Friday, November 21, 2008

BlissQuest: Where Positive Thinking Really Comes From

Lilly-sicles from the other night.

Listening to: Oh, I love this.

Bliss: Not having to leave the house, except to go outside later in my snow pants and take photos of this beautiful storm we've gotten. A winter wonderland out there!

The other day I brought home a movie I had put on hold at the library. I was felling a wee bit on the skeptical side about this film. To be truthful, I was expecting total, gooey, ripe cheese.

I have watched and loved films like this before -- like this one, for example. But I have also seen my share of bad movies (or the first ten minutes of them, to be more precise), and I have listened to my share of bad books on CD. For me, "bad" usually means some complex topic has been way over simplified, leaving the non-critical reader/listener/watcher to eventually give up or consider themselves a failure when trying the proposed techniques.

These oversimplified approaches usually take a hodgepodge approach, taking a bit from here, a sprinkle from there, until the philosophies and theologies are so distilled that they become a weak, tasteless soup, providing absolutely no nutrition.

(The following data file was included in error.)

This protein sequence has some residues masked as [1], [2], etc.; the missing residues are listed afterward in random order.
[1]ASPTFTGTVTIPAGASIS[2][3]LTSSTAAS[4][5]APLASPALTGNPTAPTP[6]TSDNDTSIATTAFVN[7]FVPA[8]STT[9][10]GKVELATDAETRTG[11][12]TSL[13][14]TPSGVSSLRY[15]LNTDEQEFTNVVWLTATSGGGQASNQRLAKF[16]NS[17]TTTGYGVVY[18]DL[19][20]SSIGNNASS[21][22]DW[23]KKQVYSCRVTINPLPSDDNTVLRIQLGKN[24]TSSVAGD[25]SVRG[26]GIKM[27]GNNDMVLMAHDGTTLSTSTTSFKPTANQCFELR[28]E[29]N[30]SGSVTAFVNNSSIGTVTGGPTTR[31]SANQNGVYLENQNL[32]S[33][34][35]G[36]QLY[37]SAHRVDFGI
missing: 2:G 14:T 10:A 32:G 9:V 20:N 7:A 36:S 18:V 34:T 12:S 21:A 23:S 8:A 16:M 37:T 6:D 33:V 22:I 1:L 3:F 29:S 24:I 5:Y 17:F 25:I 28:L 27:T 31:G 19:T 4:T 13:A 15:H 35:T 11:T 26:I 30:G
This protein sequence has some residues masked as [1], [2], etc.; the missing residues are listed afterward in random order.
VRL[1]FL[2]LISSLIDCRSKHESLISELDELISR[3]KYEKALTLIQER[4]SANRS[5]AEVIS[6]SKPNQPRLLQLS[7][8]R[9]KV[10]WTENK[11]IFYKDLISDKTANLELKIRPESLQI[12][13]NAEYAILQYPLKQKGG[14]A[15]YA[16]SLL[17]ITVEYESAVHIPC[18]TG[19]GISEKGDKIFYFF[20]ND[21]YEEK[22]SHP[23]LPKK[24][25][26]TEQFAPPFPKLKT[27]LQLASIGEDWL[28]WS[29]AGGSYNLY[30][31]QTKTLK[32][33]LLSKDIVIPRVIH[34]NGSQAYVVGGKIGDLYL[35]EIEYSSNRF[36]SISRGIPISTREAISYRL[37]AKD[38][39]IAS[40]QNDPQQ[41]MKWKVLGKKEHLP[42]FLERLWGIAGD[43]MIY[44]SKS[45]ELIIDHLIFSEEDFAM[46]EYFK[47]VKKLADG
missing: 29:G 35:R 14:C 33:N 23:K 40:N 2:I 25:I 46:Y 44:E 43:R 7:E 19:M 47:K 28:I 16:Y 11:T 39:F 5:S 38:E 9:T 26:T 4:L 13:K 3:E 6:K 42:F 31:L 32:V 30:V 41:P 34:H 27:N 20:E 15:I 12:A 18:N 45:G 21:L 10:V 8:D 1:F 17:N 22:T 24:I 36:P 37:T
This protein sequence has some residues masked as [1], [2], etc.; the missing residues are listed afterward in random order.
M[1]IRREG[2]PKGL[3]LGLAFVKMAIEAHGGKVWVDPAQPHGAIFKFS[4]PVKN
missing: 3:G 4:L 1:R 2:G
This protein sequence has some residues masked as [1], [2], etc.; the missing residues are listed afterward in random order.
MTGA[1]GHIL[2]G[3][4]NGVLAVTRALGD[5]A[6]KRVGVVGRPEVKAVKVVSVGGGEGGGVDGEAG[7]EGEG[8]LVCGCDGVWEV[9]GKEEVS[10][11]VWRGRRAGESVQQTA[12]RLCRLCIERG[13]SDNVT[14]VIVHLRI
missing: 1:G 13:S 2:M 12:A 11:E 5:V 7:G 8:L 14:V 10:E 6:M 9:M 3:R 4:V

I was expecting this very type of failed teaching from this recent DVD.

But, as is obvious at this point in my writing, I was totally surprised. There were a few things to learn from this. (And as a side note: what a woman! She is a perfect example of surviving in order to thrive!)

I'm sure a lot of you have done your fair share of reading about, thinking about, trying the whole positive affirmation thing. Who hasn't, if we are to be honest?

But in this DVD, I learned the missing link that most writers don't cover -- the emotion behind the positive affirmation.

Your thoughts are just reflections of your emotions which are just reflective of the vibration that you are putting out and it is this vibration that does all the miracle work, so to speak.

Since all of life is vibration, this makes sense.

So if you only change your thoughts, you are not going deeply enough to affect any real change.

You have to also change your emotions behind those thoughts.

Put another way: you have to believe with all your heart what you are saying and thinking.

We do this quite easily, don't we, with negative thinking? We quite easily believe that we are fat, that we are failures, that we are worthless, but to believe the opposite -- well, usually, we are just paying lip service to the good stuff.

As usual, then, we are at the "how" of it. How in the world do we change the emotion behind the thought?

The "how," of course, is where the real work comes in.

Set aside some time. Perhaps first thing in the morning, even while you are standing under the warm water of your shower if you feel really pressed.

Get yourself still. Breathe deeply. Now, think of your affirmation, perhaps "I am happy." (Affirmations are not wishes but statements of facts that already exist within you or the universe somewhere; you are calling forth that which already is.)